Harsh winter weather and sluggish global demand hurt the U.S. economy's momentum, as real GDP contracted sharply by 2.9% in the first quarter. Business and residential investment stalled, inventories were drawn down, exports contracted, and personal consumption posted weak growth even with outsized winter heating/utility bills. The contraction, however, is expected to be temporary, as an array of forces – the housing recovery, energy renaissance, and accommodative credit markets – will support stronger growth in the second-half of the year.
The largest negative contribution in first quarter GDP came from a drawdown in private inventories, which subtracted 1.7 percentage points from top-line growth, while a ballooned trade deficit shaved off an additional 1.5 percentage points from growth. Looking forward, there should a modest "payback" effect from the weak first quarter, yet not as much as previously expected. Surveys of businesses' new orders are encouraging, suggesting that business equipment spending will bounce back, and as exports pick up, the trade deficit should narrow. Consumer spending, however, which accounts for over two-thirds of the U.S. economy, grew at a weak pace in April and May, indicating that Q2 GDP will not have as robust a rebound as originally thought. Even with positive underlying fundamentals supporting above potential growth through the rest of the year, it will be mathematically difficult for the US economy to grow above 2.0% in 2014 due to the weak first quarter.
Our U.S. economic forecast reflects a "tale of two halves" with a very weak start to the year followed by 3% growth in the second half. Overall, we expect the U.S. economy to grow 1.5% in 2014.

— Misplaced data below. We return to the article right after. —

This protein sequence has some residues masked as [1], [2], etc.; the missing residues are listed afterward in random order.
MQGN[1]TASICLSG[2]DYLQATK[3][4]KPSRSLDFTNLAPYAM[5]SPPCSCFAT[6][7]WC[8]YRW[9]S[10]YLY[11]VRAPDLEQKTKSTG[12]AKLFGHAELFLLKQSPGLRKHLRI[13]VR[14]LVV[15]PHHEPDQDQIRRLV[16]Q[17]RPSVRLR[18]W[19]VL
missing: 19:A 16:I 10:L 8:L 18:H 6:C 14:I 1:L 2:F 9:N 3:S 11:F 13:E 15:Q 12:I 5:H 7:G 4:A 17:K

Growth in equipment and software investment decelerated from expanding at an 8.9% annualized rate in Q4 2013 to contracting 1.8% in Q1. Looking ahead, we expect a rebound in Q2, modest sector growth for the coming year, with an overall forecast of 2.6% growth in 2014.
- Agriculture Machinery investment will likely see slow growth, and potentially a contraction, through the rest of 2014, as both farm yields and commodity prices remain subdued.
- Construction Machinery investment will continue to experience strong growth, and the year-over-year growth figures will begin to trend positive as multiple quarters of expansion take hold amidst the housing recovery.
- Materials Handling Equipment investment will experience stronger growth over the next 3 to 6 months.
- All Other Industrial Equipment investment will likely see moderate growth over the next 3 to 6 months as the "re-shoring" of manufacturing continues to be a dominant economic story in 2014.
- Medical Equipment investment will grow, but begin to level off near the end of the year.
- Mining & Oilfield Machinery will likely slow after a relatively strong Q1.
- Aircraft investment will likely experience about long-term average growth for the year.
- Ships & Boats investment will likely rebound to an above-average pace through the end of this year.
- Railroad Equipment investment will improve from its recent contraction towards modest growth.
- Investment in Trucks will exhibit high-single digit growth over the next 3 to 6 months as economic activity improves and competitive diesel prices keep trucking transport competitive.
- Computers investment will remain muted in the short-term after strong replacement demand over the past few quarters.
- Software investment will be moderate in the next 3 to 6 months as companies continue to make investments in software and cloud technologies.
Credit market conditions remain highly accommodative, and the Federal Reserve will continue to implement a two-pronged policy agenda in 2014. QE3 is all but certain to wind down by year's end. As such, there has already been a shift in the monetary policy debate as to the appropriate time to raise short term interest rates, along with the added question mark of how and when the Fed will shrink its massive balance sheet. Divisions between the "New Hawks" and the "Doves" are likely to increase as decisions on policy tightening and turnover of members come into the forefront. Looking forward to the rest of 2014, policy uncertainty has been less of a factor for most businesses, which has helped reduce market volatility. Overall, equipment investment continues to be driven predominantly by replacement demand rather than expansions.